July 28, 2015
Ready, set, Boom.
Though the Millennial generation has dominated the narrative of city population growth in recent years, it's easy to forget a demographic that is also experiencing life change and poised to set up camp in urban America: the Baby Boomers.
Here and across the country, Boomers are heading back to cities -- at the pace of a trickle rather than a flood, to be sure, but it is happening.
“It’s definitely a trend. Not just in Philadelphia, but nationally," Harris Steinberg, teaching professor of urban studies at Drexel University and executive director of the Lindy Institute for Urban Innovation, told PhillyVoice. "I think what you're seeing is a couple things at play: Baby Boomers don’t have kids, schools aren't an issue for them anymore and as the cultural and urban dynamics change, many Boomers are taking advantage of concerts, cafés and restaurants. It's part of a larger trend of a return to urban living."
The larger question that remains unanswered, he said, is what kind of city they'll move into. Small cities? Large cities? Coastal cities? With Baby Boomers, the answer is as elusive as retirement itself. Globally, it's the $15 trillion question.
Answers may hang on research from community preference surveys like the one issued bi-yearly by the National Association of Realtors. The last survey, conducted in September 2013, found that those over 50 were half as likely to care about having a large home as those under 50, are less focused on having a large yard and, in attitude, expressed that they're more interested in revitalizing a city than a suburb.
Conditions are slowly lining up to prompt a change in lifestyle among aging Boomers.
Ostroff: I think people from the burbs want the city lifestyle and to walk to all the things they like to do. And I think that’s why you’re seeing them move into Center City. ... I think we'll see even more of an increase in [Boomer interest] in the next five years.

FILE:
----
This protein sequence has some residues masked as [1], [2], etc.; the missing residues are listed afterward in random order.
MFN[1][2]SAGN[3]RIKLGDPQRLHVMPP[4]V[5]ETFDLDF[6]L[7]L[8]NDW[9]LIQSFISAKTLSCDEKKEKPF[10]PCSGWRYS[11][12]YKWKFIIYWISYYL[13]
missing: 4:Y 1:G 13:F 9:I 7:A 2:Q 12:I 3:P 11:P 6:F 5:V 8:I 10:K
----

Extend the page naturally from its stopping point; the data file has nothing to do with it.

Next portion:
"If the Baby Boomer population had hit retirement age even in 2005, I don’t think it would seem like such an obvious choice to come back to Center City," Clint Randall, research analyst for JLL real estate services, told PhillyVoice. "But I think that, given the recent investments through the past [mayoral] administration in terms of parks, open space, reemergence of the downtown retail scene -- things like that have really made Philadelphia more appealing to that demographic."
Stephanie Biello, a Philadelphia broker for Kurfiss Real Estate, said she's experienced a change in clientele in just the past few years. Though she said she certainly encounters many Millennials looking to start a family outside of the city, she has many other clients rounding out their child-rearing and hoping to scale down and liven up.
"We see a lot of [Boomers] from the Main Line selling and moving to town, or sizing down," Biello told PhillyVoice. "Rittenhouse and Washington Square are always the first places they look, and I'd say a majority of them are looking for condos, but a smaller percentage of them aren't ready to go completely condo. They still like that single-family home feel."
Of course, none of this is to say that all Baby Boomers are selling their lawn mowers and moving to Rittenhouse or NoLibs in droves -- they're not. Consider it a trend that's noticeable, but hardly unmistakable: Philadelphia population estimates since the 2010 Census show modest-at-best growth in Philadelphia's 50 to 64 age group.
But it's also true that it's probably not the average 20-something who's scooping up smart houses in Center City.
"We're finding it's a mix of [Baby Boomers] from the suburbs and young families who want to stay in the city and buy a nicer home," Noah Ostroff, a developer who's selling high-end townhouses on Walnut and Lombard streets, as well as Rittenhouse, told PhillyVoice. "I think people from the burbs want the city lifestyle and to walk to all the things they like to do. And I think that’s why you’re seeing them move into Center City. ... I think we'll see even more of an increase in [Boomer interest] in the next five years."